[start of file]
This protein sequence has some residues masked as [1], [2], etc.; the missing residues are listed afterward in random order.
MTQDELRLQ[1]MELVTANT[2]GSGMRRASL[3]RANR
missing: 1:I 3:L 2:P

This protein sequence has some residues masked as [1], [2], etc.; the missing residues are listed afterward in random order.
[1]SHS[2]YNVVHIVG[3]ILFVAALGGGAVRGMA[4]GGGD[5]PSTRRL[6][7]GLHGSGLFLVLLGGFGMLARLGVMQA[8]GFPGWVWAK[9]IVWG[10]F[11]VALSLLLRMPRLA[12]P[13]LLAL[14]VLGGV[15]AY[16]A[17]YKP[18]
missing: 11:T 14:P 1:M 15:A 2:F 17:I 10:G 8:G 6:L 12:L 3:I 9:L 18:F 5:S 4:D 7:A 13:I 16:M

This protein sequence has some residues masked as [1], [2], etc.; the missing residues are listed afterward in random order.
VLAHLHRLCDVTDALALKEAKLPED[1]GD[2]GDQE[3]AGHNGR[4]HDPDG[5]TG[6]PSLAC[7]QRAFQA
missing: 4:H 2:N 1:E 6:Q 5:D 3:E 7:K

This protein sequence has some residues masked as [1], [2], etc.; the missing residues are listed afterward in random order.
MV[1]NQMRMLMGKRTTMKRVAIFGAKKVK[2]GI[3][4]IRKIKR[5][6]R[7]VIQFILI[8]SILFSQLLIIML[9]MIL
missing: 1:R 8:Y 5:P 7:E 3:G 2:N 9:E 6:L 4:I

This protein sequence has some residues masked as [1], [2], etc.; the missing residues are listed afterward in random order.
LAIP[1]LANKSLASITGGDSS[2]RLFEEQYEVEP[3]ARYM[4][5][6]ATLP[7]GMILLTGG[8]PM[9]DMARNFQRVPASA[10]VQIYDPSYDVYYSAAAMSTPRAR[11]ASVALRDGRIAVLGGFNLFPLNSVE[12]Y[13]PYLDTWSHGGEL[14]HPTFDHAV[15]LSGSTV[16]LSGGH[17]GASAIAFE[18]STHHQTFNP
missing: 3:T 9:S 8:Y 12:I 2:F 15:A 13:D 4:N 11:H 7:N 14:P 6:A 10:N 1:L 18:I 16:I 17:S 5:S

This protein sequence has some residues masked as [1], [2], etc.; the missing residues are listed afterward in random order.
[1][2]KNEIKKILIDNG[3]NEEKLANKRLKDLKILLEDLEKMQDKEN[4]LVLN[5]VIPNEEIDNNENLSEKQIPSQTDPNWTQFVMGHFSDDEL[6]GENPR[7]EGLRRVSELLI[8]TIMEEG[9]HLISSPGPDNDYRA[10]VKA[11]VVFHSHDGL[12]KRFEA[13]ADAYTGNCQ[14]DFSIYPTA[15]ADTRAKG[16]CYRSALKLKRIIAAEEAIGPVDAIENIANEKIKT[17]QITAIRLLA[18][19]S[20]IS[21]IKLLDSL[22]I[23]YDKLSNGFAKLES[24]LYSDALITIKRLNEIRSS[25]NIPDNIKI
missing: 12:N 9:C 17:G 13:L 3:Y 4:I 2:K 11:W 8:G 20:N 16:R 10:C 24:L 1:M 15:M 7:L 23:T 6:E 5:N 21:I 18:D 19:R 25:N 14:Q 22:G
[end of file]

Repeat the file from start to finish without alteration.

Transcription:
This protein sequence has some residues masked as [1], [2], etc.; the missing residues are listed afterward in random order.
MTQDELRLQ[1]MELVTANT[2]GSGMRRASL[3]RANR
missing: 1:I 3:L 2:P

This protein sequence has some residues masked as [1], [2], etc.; the missing residues are listed afterward in random order.
[1]SHS[2]YNVVHIVG[3]ILFVAALGGGAVRGMA[4]GGGD[5]PSTRRL[6][7]GLHGSGLFLVLLGGFGMLARLGVMQA[8]GFPGWVWAK[9]IVWG[10]F[11]VALSLLLRMPRLA[12]P[13]LLAL[14]VLGGV[15]AY[16]A[17]YKP[18]
missing: 11:T 14:P 1:M 15:A 2:F 17:I 10:G 8:G 6:L 12:L 3:I 9:L 18:F 5:S 4:D 7:A 13:I 16:M

This protein sequence has some residues masked as [1], [2], etc.; the missing residues are listed afterward in random order.
VLAHLHRLCDVTDALALKEAKLPED[1]GD[2]GDQE[3]AGHNGR[4]HDPDG[5]TG[6]PSLAC[7]QRAFQA
missing: 4:H 2:N 1:E 6:Q 5:D 3:E 7:K

This protein sequence has some residues masked as [1], [2], etc.; the missing residues are listed afterward in random order.
MV[1]NQMRMLMGKRTTMKRVAIFGAKKVK[2]GI[3][4]IRKIKR[5][6]R[7]VIQFILI[8]SILFSQLLIIML[9]MIL
missing: 1:R 8:Y 5:P 7:E 3:G 2:N 9:E 6:L 4:I

This protein sequence has some residues masked as [1], [2], etc.; the missing residues are listed afterward in random order.
LAIP[1]LANKSLASITGGDSS[2]RLFEEQYEVEP[3]ARYM[4][5][6]ATLP[7]GMILLTGG[8]PM[9]DMARNFQRVPASA[10]VQIYDPSYDVYYSAAAMSTPRAR[11]ASVALRDGRIAVLGGFNLFPLNSVE[12]Y[13]PYLDTWSHGGEL[14]HPTFDHAV[15]LSGSTV[16]LSGGH[17]GASAIAFE[18]STHHQTFNP
missing: 3:T 9:S 8:Y 12:I 2:F 15:A 13:D 4:N 11:H 7:N 14:P 6:A 10:N 1:L 18:I 16:I 17:S 5:S

This protein sequence has some residues masked as [1], [2], etc.; the missing residues are listed afterward in random order.
[1][2]KNEIKKILIDNG[3]NEEKLANKRLKDLKILLEDLEKMQDKEN[4]LVLN[5]VIPNEEIDNNENLSEKQIPSQTDPNWTQFVMGHFSDDEL[6]GENPR[7]EGLRRVSELLI[8]TIMEEG[9]HLISSPGPDNDYRA[10]VKA[11]VVFHSHDGL[12]KRFEA[13]ADAYTGNCQ[14]DFSIYPTA[15]ADTRAKG[16]CYRSALKLKRIIAAEEAIGPVDAIENIANEKIKT[17]QITAIRLLA[18][19]S[20]IS[21]IKLLDSL[22]I[23]YDKLSNGFAKLES[24]LYSDALITIKRLNEIRSS[25]NIPDNIKI
missing: 12:N 9:C 17:G 13:L 3:Y 4:I 2:K 11:W 8:G 20:N 16:R 10:C 24:L 1:M 15:M 7:L 23:T 6:E 5:N 21:I 18:D 19:R 25:N 14:Q 22:G